After that run to new highs, however, it is a bit overbought and thus subject to some selling. That is pretty normal and that would be somewhat welcome as it would bring some quality stocks back into buy range after they gapped away from us earlier this week. Indeed on Friday some areas were already posting modest pullbacks, e.g. scattered chips and techs. A couple more days of testing and we could have some nice 1-2-3 pullbacks or flag formations.

As noted Thursday, another aspect of this market is the rotation that is spreading the money around to more sectors. That is healthy as the market can grow and test at the same time it develops new buys as the money spreads out and seeks new sectors. Thus even with the market extended there are still stocks popping up in good patterns. We might have to look at 60 minute charts versus daily charts to get the best entry points, but that does not mean they are not there.

Therefore we will continue to look for new buys from here as well as waiting for nice pullbacks from those stocks that shot higher and led the latest upside move (as well as the moves before that). We anticipate the market may give us a test at some point this week as noted, and that will help set up some new buys.

Of course you have to watch for the one out of right field that catches you by surprise. We like how the rally showed renewed vigor with high volume on the late week gains. That does not mean it won't top and roll over. Long run from those early July lows for certain and a deeper test would not be surprising. Still, NASDAQ put in a 5 week lateral to modestly higher chop and broke out clean last week. Maybe it has had all the rest it needs.

Support and Resistance

NASDAQ: Closed at 2080.90
2099 is the mid-September 2008 closing low
2169 is the March 2008 double bottom low

2070 is the September 2008 intraday low
2060 is the August peak
2016 is the early August peak
The 18 day EMA at 2019
The March up trendline at 1995
1984 from late September
1962 is the bottom of the August 2009 range.
The 50 day EMA at 1956
1947 is the October gap down point
1897 is the October post gap intraday high.
1880 is the June peak
1862 is the July peak
1786 is the November intraday high
1780 is the November 2008 closing peak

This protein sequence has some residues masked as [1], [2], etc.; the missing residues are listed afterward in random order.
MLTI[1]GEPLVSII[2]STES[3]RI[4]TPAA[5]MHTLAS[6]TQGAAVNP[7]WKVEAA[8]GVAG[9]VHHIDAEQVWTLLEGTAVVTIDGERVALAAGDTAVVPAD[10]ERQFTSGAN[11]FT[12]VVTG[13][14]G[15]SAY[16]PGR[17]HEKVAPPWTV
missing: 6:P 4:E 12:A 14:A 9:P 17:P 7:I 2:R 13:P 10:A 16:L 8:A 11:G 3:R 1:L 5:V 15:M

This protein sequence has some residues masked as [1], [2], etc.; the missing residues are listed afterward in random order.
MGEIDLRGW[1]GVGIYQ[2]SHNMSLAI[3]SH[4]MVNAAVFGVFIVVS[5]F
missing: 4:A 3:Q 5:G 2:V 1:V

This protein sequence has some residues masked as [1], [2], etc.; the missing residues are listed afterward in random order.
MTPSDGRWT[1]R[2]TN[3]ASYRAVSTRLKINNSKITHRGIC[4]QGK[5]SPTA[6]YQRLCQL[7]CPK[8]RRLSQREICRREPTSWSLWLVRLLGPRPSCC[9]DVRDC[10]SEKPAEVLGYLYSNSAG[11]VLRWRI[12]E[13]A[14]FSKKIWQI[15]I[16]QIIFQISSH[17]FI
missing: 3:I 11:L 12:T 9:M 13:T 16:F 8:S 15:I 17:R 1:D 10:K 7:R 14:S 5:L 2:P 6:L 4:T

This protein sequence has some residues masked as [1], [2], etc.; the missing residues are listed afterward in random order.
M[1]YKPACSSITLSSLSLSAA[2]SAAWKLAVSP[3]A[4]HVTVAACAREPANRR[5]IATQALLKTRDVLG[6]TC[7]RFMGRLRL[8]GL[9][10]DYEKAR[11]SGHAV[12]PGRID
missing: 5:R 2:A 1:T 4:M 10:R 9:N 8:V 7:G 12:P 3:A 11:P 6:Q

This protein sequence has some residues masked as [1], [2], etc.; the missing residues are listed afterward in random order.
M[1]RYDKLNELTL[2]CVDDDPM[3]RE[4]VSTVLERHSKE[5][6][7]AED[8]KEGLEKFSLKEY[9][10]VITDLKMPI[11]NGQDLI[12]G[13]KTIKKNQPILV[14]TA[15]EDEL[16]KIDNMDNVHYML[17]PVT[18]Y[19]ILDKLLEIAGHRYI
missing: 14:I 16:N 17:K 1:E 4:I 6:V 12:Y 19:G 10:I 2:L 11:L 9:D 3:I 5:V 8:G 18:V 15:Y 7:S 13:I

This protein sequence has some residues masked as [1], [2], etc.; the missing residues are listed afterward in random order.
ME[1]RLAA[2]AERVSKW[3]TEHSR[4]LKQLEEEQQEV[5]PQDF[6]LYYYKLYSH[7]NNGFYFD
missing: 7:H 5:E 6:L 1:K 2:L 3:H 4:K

1773 is the May intraday peak
1770 is the mid-October interim peak
The 200 day SM A at 1686
1673 is the prior April peak
1666 is the intraday January 2009 peak
1664 is the May 2008 low
1661 is the April 2009 prior peak
The January closing peak at 1653 (intraday)

S&P 500: Closed at 1042.73
1044 is the October 2008 intraday high
1106 is the September 2008 low
1133 from a September 2008 intraday low
1185 from late September 2008
1200 from the July 2008 low

The August peak at 1040
The early August intraday peak at 1018
The 18 day EMA at 1018
The November 2008 peak at 1006 closing 1007.53 intraday
992 is the August 2009 consolidation low
The 50 day EMA at 987
956 is the June intraday peak
944 is the January 2009 high
935 is the January closing high
932 is the July peak
930 is the May peak
919 is the early December peak is bending
899 is the early October closing low
896 is the late November 2008 peak
888.70 is the April intraday high.
The 200 day SMA at 887
882 is the early May low
878 is the late January 2009 peak
The prior April peak at 876
866 is the second October 2008 low
857 is the December consolidation low

Dow: Closed at 9605.41
9620 is the August 2009 peak
9625 is the October 2008 closing high
9654 is the November 2008 high
10,365 is the late September low

9387 is the mid-October peak
The 50 day EMA at 9169
9116 is the August low
9088 is the January 2009 peak
8985 is the closing low in the mid-2003 consolidation
8934 is the December closing high
8878 is the June peak
8829 is the late November 2008 peak
8626 from December 2002
8588 is the May high
8581 is the July peak
8521 is an interim high in March 2003 after the March 2003 low
8451 is the early October closing low
8419 is the late December closing low in that consolidation
The 200 day SMA at 8383
8375 is the late January 2009 interim peak
8315 is the February 2009 peak
8307 is the April 2009 intraday high
8221 is the May 2008 low

Economic Calendar

These are consensus expectations. Our expectations will vary and are discussed in the 'Economy' section.

September 15 - Tuesday
Core PPI, August (08:30): 0.1% expected, -0.1% prior
PPI, August (08:30): 0.8% expected, -0.9% prior
Retail Sales, August (08:30): 1.9% expected, -0.1% prior
Retail Sales ex-auto, August (08:30): 0.4% expected, -0.6% prior
Empire Manufacturing, September (08:30): 15.00 expected, 12.08 prior
Business Inventories, July (10:00): -0.8% expected, -1.1% prior

September 16 - Wednesday
Core CPI, August (08:30): 0.1% expected, 0.1% prior
CPI, August (08:30): 0.3% expected, 0.0% prior
Net Long-term TIC Fl, July (09:00): -31.2B prior
Capacity Utilization, August (09:15): 69.1% expected, 68.5% prior
Industrial Production, August (09:15): 0.7% expected, 0.5% prior

September 17 - Thursday
Initial Claims, 09/12 (08:30): 555K expected, 550K prior
Continuing Claims, 09/05 (08:30): 6114K expected, 6088K prior
Philadelphia Fed, September (10:00): 8.0 expected, 4.2 prior

September 16 - Wednesday
Crude Inventories, 09/11 (10:30): -5.91M prior

September 17 - Thursday
Building Permits, August (08:30): 596K expected, 564K prior
Housing Starts, August (08:30): 580K expected, 581K prior

By: Jon Johnson, Editor
Copyright 2009 | All Rights Reserved

Jon Johnson is the Editor of The Daily at